Wisconsin company holds 'chip party' to microchip workers

A Wisconsin technology firm has held a 'chip party' to install microchips in the hands of its employees.

The chips, no larger than a small grain of rice, allow workers at Three Square Market, also known as 32M, to open doors, log onto computers and buy breakroom snacks. 

The firm said 41 of its 85 employees agreed to be microchipped during a chip party at company headquarters in River Falls on Tuesday.

Officials said the data in the microchip is encrypted and does not use GPS, so it cannot be used to track employees or obtain private information. 

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A Wisconsin technology firm has held a 'chip party' to install microchips in the hands of its employees. Pictured is Tony Danna (left), vice president of international development at Three Square Market in River Falls, receiving a microchip in his left hand at company headquarters

A Wisconsin technology firm has held a 'chip party' to install microchips in the hands of its employees. Pictured is Tony Danna (left), vice president of international development at Three Square Market in River Falls, receiving a microchip in his left hand at company headquarters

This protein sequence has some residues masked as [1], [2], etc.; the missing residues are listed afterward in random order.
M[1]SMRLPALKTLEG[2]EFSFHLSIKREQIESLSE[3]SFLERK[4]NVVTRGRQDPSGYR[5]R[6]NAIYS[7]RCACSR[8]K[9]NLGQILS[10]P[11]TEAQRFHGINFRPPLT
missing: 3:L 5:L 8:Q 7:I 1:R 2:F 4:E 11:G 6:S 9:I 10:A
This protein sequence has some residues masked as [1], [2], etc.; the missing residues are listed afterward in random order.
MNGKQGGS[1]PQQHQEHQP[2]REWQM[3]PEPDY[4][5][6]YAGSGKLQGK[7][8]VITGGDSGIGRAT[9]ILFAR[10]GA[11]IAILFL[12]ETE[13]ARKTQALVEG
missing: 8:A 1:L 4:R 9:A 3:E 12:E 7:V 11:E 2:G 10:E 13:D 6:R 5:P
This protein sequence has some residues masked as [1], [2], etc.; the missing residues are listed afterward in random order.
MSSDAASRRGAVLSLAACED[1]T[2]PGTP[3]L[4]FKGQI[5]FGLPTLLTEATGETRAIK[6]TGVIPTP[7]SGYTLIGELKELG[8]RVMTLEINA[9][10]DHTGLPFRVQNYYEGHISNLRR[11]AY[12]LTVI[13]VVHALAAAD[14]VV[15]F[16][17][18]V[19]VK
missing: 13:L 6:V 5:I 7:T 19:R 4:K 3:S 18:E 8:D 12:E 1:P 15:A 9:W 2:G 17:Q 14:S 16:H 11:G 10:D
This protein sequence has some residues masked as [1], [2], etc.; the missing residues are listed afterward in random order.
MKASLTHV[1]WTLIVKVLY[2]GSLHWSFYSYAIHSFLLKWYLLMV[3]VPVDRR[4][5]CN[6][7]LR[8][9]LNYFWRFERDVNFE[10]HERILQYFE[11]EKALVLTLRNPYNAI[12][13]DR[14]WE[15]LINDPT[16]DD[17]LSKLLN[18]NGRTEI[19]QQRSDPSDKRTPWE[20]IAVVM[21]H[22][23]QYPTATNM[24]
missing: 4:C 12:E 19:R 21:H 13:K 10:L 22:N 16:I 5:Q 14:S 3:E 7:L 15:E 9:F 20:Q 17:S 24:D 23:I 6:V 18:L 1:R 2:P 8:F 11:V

HOW DO THE CHIPS WORK? 

Each chip has been implanted between the thumb and forefinger underneath the skin.

Users of the chip will scan their items at a break room market kiosk and hit pay with a credit card.

Chip users will then hold their hands up, similar to how consumers pay for products using their smartphones, and it'll pay for the product.

Officials said the data in the microchip is encrypted and does not use GPS, so it cannot be used to track employees or obtain private information. 

Three Square Market, which designs software for break room markets, has now become the first US firm to offer microchip implants to its employees. 

Melissa Timmins, vice president of sales at 32M, said she was initially apprehensive but decided to give the chip a chance.

'I planned for the worst and it wasn't bad at all,' said Ms Timmins, who received a microchip in her left hand on Monday.

'Just a little prick.'

But marketing executive Katie Langer declined theoffer, citing health concerns related to putting a foreign object into her hand.

She noted the chip received approval from the U.S. Food and Drug Administration in 2004.

'But that's still not very long term in my book, so I'd just like to know more about the long-term health effects,' Ms Langer said, adding that she is not ruling out a future implant of the $300 (£227) microchip paid for by Three

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